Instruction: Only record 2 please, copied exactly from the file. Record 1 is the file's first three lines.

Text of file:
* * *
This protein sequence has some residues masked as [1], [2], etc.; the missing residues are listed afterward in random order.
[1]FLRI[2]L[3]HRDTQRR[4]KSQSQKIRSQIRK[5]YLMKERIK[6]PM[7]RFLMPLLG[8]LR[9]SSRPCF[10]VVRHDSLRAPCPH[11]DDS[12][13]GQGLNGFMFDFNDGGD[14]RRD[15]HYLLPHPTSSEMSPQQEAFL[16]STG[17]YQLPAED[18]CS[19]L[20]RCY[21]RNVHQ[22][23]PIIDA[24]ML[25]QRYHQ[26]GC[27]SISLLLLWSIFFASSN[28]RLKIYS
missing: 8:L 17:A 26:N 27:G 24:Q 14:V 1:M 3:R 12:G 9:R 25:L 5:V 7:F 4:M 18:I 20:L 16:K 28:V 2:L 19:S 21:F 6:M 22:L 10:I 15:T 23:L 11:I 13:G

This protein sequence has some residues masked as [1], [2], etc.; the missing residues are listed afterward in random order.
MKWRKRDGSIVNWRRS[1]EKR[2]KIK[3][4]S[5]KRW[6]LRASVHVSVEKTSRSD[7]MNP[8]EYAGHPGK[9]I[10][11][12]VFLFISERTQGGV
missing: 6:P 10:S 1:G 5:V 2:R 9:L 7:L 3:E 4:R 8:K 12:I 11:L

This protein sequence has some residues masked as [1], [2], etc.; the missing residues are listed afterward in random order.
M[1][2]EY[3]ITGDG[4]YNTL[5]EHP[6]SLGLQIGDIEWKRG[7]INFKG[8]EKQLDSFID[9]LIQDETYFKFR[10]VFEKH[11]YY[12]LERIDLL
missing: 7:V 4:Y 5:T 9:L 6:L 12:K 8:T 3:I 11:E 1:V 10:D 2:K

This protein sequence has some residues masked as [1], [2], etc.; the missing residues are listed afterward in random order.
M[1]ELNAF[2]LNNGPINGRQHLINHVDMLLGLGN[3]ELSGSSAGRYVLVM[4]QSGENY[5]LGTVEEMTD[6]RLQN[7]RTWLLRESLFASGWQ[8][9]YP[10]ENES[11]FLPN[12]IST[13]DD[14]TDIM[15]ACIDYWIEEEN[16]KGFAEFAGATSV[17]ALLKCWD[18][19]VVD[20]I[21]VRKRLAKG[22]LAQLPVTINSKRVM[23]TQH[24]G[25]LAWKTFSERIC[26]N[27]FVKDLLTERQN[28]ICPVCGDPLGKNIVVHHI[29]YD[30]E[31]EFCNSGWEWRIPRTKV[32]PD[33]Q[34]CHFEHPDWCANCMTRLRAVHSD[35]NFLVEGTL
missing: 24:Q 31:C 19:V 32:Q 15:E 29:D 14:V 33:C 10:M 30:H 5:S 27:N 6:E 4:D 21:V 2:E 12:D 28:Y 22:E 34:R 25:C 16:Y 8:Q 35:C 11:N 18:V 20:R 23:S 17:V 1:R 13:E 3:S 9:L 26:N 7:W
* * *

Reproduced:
This protein sequence has some residues masked as [1], [2], etc.; the missing residues are listed afterward in random order.
MKWRKRDGSIVNWRRS[1]EKR[2]KIK[3][4]S[5]KRW[6]LRASVHVSVEKTSRSD[7]MNP[8]EYAGHPGK[9]I[10][11][12]VFLFISERTQGGV
missing: 6:P 10:S 1:G 5:V 2:R 9:L 7:L 3:E 4:R 8:K 12:I 11:L